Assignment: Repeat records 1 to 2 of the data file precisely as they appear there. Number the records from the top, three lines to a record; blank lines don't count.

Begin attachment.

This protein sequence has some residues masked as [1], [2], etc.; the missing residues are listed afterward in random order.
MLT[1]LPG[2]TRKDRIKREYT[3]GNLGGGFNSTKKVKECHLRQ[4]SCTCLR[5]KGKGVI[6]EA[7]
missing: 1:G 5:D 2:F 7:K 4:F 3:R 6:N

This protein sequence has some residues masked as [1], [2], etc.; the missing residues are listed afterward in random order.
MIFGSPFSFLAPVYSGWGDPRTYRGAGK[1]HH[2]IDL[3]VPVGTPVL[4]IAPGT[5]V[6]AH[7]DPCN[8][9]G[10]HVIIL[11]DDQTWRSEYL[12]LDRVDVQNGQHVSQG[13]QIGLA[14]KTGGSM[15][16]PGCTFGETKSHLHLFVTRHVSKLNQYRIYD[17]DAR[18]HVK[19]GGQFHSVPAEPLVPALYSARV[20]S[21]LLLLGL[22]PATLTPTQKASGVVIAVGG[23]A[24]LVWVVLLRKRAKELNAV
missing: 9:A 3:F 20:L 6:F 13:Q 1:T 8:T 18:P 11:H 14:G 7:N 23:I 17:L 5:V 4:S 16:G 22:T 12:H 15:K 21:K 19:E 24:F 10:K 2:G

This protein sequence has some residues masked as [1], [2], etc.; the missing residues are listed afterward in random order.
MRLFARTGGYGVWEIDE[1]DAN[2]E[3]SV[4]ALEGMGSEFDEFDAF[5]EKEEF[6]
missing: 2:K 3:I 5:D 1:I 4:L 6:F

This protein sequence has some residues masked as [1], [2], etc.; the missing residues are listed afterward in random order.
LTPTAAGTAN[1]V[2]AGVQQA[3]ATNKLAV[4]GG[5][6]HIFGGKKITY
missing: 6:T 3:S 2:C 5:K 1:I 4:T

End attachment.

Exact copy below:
This protein sequence has some residues masked as [1], [2], etc.; the missing residues are listed afterward in random order.
MLT[1]LPG[2]TRKDRIKREYT[3]GNLGGGFNSTKKVKECHLRQ[4]SCTCLR[5]KGKGVI[6]EA[7]
missing: 1:G 5:D 2:F 7:K 4:F 3:R 6:N

This protein sequence has some residues masked as [1], [2], etc.; the missing residues are listed afterward in random order.
MIFGSPFSFLAPVYSGWGDPRTYRGAGK[1]HH[2]IDL[3]VPVGTPVL[4]IAPGT[5]V[6]AH[7]DPCN[8][9]G[10]HVIIL[11]DDQTWRSEYL[12]LDRVDVQNGQHVSQG[13]QIGLA[14]KTGGSM[15][16]PGCTFGETKSHLHLFVTRHVSKLNQYRIYD[17]DAR[18]HVK[19]GGQFHSVPAEPLVPALYSARV[20]S[21]LLLLGL[22]PATLTPTQKASGVVIAVGG[23]A[24]LVWVVLLRKRAKELNAV
missing: 9:A 3:F 20:L 6:F 13:Q 1:T 8:T 18:P 11:H 14:G 7:N 23:I 17:L 5:V 4:S 16:G 22:T 12:H 15:K 21:K 19:E 24:F 10:K 2:G